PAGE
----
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#65: Are You Answering the Right Question?

Posted By Mark Haas CMC FIMC, Friday, June 05, 2009
Updated: Saturday, June 06, 2009
After a dozen years as a consultant, I now realize that as often as not, answering the question the client poses at the start of an engagement is not the right question. Is this common with other consultants?

Physicians, psychologists, consultants and probably most helping professions expect that the presenting issue by the client is likely to not be the core question. It is, however, the issue that the client can see, feel and understand enough to want help solving it. It is our responsibility as consultants to conduct due diligence and make sure we are answering the right question before we start our investigation.

Every consultant should have a formal procedure to assure that the facts and assumptions around an engagement are fully investigated. Of course, you should respect the client's point of view and perspective and work through that presenting question until you are sure you are confident you are addressing the right questions, understand the facts on the ground, have access to the right people and information and are competent to solve the "right" problem.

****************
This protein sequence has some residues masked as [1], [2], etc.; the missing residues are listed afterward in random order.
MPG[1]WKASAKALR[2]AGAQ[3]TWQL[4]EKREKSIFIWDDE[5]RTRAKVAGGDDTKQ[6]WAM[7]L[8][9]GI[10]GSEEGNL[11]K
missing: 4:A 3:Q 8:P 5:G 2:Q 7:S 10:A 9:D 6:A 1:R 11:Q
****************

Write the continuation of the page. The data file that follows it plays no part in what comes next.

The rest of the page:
Tip: There is a serious ethical dilemma to this process of getting to the right question. It may be that you were retained on the assumption that you are solving one problem. If, as you clear away the uncertainty and confusion around the real issue, the skills and behaviors required to effectively solve it maybe beyond your capability. At any time, if you feel you are not qualified to solve the problem as it currently stands, you are obligated to offer to withdraw from the engagement.

© 2009 Institute of Management Consultants USA

Tags:  client service  consultant role  customer understanding  engagement management  ethics 

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Maryanne M. Colter says...
Posted Sunday, June 07, 2009
The expectation that the presenting issue is probably not the core issue is true for the 'helping profession' of executive coaching as well. The ethical standards of the ICF (the IMC equivalent for coaches) are in agreement with the IMC that if the core issue is not within the skills and competancy of the coach, the coach should withdraw. Seems everyone is on board with the ethics of not overstating your capacity to help.
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